La búsqueda del gato de caricatura que desconcierta a los censores de China

6 hours ago

By Tessa Wong, Asia Digital Reporter


A Chinese dissident – who is behind a popular X account fronted by this cartoon cat – says Beijing is trying to silence him

As anti-lockdown protests flared across China’s cities in November 2022, hundreds of thousands around the world were glued to an unlikely source: a mysterious X account, fronted by a cartoon cat.

Protest footage, details about police movements, news of arrests – Teacher Li Is Not Your Teacher posted a torrent of real-time updates sourced from ordinary citizens.

Little of it could be found on China’s tightly-controlled state media or internet. All of it was curated by one person, sitting in a bedroom in Italy – an art school student named Li Ying.

Mr Li has since become a vital chronicler of information deemed politically sensitive by Beijing. His X account is a window into Xi Jinping’s China where authorities’ vice-like grip on information keeps tightening. From major protests to small acts of dissent, corruption to crime, it is zealously scrubbed off the Chinese internet, only to turn up on Mr Li’s account.

He says this has earned him the wrath of the authorities and, in an interview with the BBC, he painted a clear picture of how Beijing pressures dissidents overseas. He alleged the Chinese government is not only harassing him but also his friends, family and X followers in a coordinated campaign of intimidation.

The Chinese government has not responded to our questions and we are unable to independently verify all of Mr Li’s claims. But the tactics he detailed have been documented by activists, rights groups and other governments.

His activism was an accident, he told the BBC over the phone.

“It is the Chinese authorities’ unrelenting constriction of freedom of speech and media freedoms that has led me to slowly change from an ordinary person to who I am today.”

Getty Images

China’s sudden and grueling lockdowns, which saw entire neighborhoods barricaded behind fences like this for weeks on end, sparked huge anger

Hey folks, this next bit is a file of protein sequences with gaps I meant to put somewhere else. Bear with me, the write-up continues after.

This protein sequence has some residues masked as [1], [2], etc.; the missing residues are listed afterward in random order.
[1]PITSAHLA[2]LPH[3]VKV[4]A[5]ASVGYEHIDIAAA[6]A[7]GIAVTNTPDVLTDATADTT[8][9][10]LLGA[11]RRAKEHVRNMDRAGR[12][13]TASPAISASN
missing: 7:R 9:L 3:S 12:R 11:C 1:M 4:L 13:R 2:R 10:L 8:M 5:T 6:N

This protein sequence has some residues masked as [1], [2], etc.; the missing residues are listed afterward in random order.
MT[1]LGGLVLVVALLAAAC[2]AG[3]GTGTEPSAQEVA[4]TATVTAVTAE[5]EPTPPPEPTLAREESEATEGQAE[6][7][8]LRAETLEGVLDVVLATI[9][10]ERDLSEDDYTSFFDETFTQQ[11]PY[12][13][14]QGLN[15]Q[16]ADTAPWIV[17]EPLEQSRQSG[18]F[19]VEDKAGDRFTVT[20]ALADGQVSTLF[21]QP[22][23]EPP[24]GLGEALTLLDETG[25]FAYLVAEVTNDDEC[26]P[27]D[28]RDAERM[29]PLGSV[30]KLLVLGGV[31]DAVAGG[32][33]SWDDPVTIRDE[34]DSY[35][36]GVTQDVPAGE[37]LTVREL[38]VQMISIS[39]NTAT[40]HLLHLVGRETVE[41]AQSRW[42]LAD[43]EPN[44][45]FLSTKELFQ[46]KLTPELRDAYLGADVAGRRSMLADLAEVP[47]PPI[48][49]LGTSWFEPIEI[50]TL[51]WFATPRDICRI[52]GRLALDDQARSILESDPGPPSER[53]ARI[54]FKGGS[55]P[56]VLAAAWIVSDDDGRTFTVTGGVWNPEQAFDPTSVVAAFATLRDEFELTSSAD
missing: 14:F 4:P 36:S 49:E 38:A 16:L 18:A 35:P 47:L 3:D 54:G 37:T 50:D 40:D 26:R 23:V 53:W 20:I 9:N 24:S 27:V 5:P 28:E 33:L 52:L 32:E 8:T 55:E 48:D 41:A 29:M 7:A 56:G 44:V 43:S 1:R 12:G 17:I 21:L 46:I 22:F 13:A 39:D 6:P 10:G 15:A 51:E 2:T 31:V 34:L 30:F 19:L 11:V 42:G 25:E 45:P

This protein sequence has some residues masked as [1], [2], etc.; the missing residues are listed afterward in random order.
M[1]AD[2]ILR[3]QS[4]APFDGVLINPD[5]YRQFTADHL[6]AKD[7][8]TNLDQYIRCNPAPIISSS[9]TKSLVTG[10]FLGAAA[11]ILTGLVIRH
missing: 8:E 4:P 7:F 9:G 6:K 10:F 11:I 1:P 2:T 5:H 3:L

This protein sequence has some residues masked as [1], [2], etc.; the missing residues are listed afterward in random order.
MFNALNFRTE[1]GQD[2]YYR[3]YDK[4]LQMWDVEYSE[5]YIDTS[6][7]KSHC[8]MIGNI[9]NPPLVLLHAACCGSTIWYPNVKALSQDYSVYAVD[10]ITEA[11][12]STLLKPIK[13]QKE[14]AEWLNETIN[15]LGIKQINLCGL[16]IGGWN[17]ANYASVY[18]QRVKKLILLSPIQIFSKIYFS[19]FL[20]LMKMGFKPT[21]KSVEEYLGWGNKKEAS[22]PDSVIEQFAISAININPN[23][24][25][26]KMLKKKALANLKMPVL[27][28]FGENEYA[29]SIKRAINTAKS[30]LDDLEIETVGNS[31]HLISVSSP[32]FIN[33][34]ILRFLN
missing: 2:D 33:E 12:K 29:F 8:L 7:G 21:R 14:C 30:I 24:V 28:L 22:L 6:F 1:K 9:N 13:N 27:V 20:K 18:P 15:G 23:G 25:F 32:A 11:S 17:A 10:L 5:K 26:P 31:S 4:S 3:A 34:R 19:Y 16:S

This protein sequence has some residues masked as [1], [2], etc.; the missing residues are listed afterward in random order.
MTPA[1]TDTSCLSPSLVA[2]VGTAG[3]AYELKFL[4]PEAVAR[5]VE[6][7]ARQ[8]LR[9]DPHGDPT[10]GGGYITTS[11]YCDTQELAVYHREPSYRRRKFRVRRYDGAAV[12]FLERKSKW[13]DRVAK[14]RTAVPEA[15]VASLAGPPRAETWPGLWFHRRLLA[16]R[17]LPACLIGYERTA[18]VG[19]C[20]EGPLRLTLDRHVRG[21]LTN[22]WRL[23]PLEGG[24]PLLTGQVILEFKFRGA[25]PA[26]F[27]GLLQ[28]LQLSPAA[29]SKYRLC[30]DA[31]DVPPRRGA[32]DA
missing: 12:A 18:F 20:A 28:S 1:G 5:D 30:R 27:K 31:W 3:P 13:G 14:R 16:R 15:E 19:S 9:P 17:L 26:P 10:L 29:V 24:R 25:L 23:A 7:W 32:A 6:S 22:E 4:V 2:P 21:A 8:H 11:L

Li’s online existence began with writing and posting love stories on Weibo, the Chinese microblogging platform. “I was someone who had made love my main creative theme, I had nothing to do with politics,” the son of two art teachers explained. Even the 2019 pro-democracy protests in Hong Kong, which Beijing stamped out, hardly made an impact on him: “I was just like many ordinary people, I didn’t think that the protests had anything to do with me.”

Then the pandemic struck. As China sealed itself off, Mr Li – by now studying at a prestigious art school in Italy – became desperate to find out what was going on back home. Scouring social media, he was shocked to read about the crushing lockdowns: “There were people starving, even jumping off buildings… the feeling at the time was of a lot of suffering and pressure.”

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He started discussing these stories on Weibo. Some followers privately sent him their stories asking him to publish on their behalf, which he did. Censors took notice, and blocked his account.

Undeterred, he began a cat-and-mouse game, setting up a new Weibo account each time they shut one down. Fifty-three accounts later, he had enough: “I said okay, I’m going on Twitter.”

On X, unfettered by China’s censors, yet accessible through virtual private networks, Mr Li’s following grew. But it only really exploded, to more than a million, in late 2022 during the White Paper protests against China’s punishing zero-Covid measures.

His account became an important clearing house for protest information; at one point, he was deluged with messages every second. Mr Li hardly slept, fact-checking and posting submissions that racked up hundreds of millions of views.

Online death threats from anonymous accounts soon followed. He said the authorities arrived at his parents’ home in China to question them. Even then, he was sure life would return to normal once the protests died down.

“After I finished reporting on the White Paper movement, I thought that the most important thing I could ever do in this life was finished,” he said. “I didn’t think about continuing to operate this account. But just as I was thinking about what I should do next, suddenly all my bank accounts in China were frozen.

“That’s when I realized – I couldn’t go back anymore.”


Teacher Li jokes that he is China’s most feared cat, in reference to his X avatar

Fears about Chinese espionage have been steadily growing in the West as ties with China sour. What worries them are reports that Beijing is surveilling and pressuring its citizens who live in foreign jurisdictions. China has dismissed these allegations as “groundless and malicious defamation”, and said it is committed to protecting the rights and safety of its people abroad.

But the accusations are mounting. Last year US authorities alleged that a Chinese police taskforce was using social media including X to harass Chinese targets online, and charged dozens for “interstate threats”.

Australia is reportedly investigating a Chinese espionage operation targeting residents and a former spy has told Australian media how he targeted a political cartoonist in Cambodia and an activist in Thailand. Rights group Amnesty International found that Chinese studying overseas who took part in anti-government protests were being surveilled.